Thursday, June 28, 2012

Transportation Bill: Keystone XL Pipeline Out, Senior Aide Says

A Republican proposal forcing quick approval of the Canada-to-U.S. Keystone oil pipeline will not be part of a massive transportation funding bill the U.S. Congress is trying to pass by week's end, a senior Democratic aide said on Wednesday.

"Keystone is out," said the aide, who asked not to be identified. The aide added that while House-Senate negotiators are close to an overall deal on the transportation bill, they have not yet wrapped it up.

The House of Representatives and the Senate aim to pass the bill by Friday to fund road, bridge and mass transit funding projects.

If a deal falls through, lawmakers were expected to pass a short-term extension for current transportation funding levels.

"A lot of work that's gone into this, it's not finished yet. But it is clear that there are significant reforms in this bill," House of Representatives Speaker John Boehner told reporters earlier on Wednesday.

The package is also expected to include a one-year, $6 billion fix to prevent a doubling of interest rates for about 7.4 million students with Stafford loans to help pay their college costs.

"I'm cautiously optimistic that we can end this week tomorrow even, with a little bit of luck - but we may not be able to," said Harry Reid, the Senate Democratic leader.

"We have to see what happens in the next 24 hours, which will be key," Reid said.


The subject of TransCanada's Keystone XL pipeline was one of the thorniest issues before negotiators during weeks of talks - but was one of the very last topics to be tackled.

President Barack Obama ruled earlier this year that more environmental reviews were needed for all but the southernmost tip of the 1,700-mile-long (2,736 km) pipeline, which would carry crude from Canada's oilsands to Texas.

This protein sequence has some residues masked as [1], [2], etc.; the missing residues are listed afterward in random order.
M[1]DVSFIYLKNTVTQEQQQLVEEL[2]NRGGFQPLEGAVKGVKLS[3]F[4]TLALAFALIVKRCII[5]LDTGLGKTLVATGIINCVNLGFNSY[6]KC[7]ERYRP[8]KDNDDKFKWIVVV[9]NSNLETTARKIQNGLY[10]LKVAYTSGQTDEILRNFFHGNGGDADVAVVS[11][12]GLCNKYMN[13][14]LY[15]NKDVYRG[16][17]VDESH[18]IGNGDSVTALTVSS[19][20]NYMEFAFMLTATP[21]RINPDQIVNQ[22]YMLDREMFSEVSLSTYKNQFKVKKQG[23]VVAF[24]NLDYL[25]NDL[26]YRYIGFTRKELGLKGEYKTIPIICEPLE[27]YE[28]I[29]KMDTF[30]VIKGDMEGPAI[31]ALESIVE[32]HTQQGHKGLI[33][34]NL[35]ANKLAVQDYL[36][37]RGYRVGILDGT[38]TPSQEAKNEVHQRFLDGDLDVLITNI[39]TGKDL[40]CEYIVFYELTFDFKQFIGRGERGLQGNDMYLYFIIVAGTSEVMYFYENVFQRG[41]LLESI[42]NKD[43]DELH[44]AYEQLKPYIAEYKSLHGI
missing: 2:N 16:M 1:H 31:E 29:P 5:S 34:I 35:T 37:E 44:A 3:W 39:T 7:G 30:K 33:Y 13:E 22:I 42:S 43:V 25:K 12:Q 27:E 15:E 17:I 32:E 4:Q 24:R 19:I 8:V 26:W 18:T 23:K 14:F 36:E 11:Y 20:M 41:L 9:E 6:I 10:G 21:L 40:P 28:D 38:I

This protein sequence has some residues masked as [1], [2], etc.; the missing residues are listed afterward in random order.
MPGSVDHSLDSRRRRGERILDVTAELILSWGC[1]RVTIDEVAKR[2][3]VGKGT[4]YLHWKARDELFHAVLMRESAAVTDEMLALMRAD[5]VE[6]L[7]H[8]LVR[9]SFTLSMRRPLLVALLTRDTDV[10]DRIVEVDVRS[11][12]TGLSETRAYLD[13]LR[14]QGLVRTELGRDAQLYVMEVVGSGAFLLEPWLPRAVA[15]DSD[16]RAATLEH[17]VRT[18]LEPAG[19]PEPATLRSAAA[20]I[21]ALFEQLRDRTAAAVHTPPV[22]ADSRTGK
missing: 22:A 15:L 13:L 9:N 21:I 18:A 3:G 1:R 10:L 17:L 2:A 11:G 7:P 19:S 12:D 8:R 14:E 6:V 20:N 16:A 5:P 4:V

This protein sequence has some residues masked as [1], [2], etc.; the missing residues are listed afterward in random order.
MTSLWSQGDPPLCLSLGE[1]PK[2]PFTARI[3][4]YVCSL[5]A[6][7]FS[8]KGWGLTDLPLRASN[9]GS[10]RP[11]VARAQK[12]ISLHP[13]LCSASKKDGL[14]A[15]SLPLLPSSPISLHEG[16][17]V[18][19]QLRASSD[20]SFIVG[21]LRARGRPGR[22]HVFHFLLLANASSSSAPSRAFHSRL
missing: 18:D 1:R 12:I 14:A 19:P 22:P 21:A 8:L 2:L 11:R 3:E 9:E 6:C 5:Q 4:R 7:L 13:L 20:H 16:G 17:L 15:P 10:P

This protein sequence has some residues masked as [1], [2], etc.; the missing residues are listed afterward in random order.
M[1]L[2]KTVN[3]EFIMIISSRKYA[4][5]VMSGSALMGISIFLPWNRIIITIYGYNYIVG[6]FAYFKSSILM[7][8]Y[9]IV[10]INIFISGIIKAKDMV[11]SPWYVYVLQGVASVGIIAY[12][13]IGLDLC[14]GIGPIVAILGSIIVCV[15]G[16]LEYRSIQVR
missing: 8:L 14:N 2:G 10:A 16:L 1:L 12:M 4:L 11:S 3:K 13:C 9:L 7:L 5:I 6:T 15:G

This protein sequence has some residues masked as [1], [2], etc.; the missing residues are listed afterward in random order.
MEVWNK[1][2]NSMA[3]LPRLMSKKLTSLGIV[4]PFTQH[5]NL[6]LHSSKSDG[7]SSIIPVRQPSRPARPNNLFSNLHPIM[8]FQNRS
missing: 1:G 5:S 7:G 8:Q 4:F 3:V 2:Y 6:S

The White House has said Obama would veto a bill that overrides his decision.

Republicans have championed the pipeline's cause ahead of the November presidential and congressional elections, arguing that it would create much-needed construction jobs and panning Obama for stalling it.

The Keystone measure has passed in the House four times, but narrowly failed a Senate vote in March.

Republicans pushed hard for other concessions in the transportation funding bill, which is based on a two-year, $109 billion package passed by the Senate.

Boehner told reporters the deal would include "significant reforms" to streamline environmental reviews for certain highway projects, and reduce the number of programs in the highway bill, focusing spending on core transportation projects rather than directing money toward roadside landscaping and other ancillary programs.

The deal will include provisions to ensure that 80 percent of fines imposed on BP after the Gulf of Mexico oil spill will go to Gulf coast communities, Democratic Senator Bill Nelson of Florida, who was on the negotiating panel, said in a tweet.

There was also a last-minute push to include a compromise to ease proposed Environmental Protection Agency regulations for coal ash, a byproduct used in cement, an industry source said.

U.S. Grants a Keystone Pipeline Permit


President Obama pledging to green-light a southern leg of the Keystone XL pipeline at a pipeyard near Cushing, Okla., in March
The Obama administration, moving swiftly on the president’s promise to expedite the southernmost portion of the disputed Keystone XL pipeline, has granted construction permits for part of the route passing through Texas, officials said on Tuesday.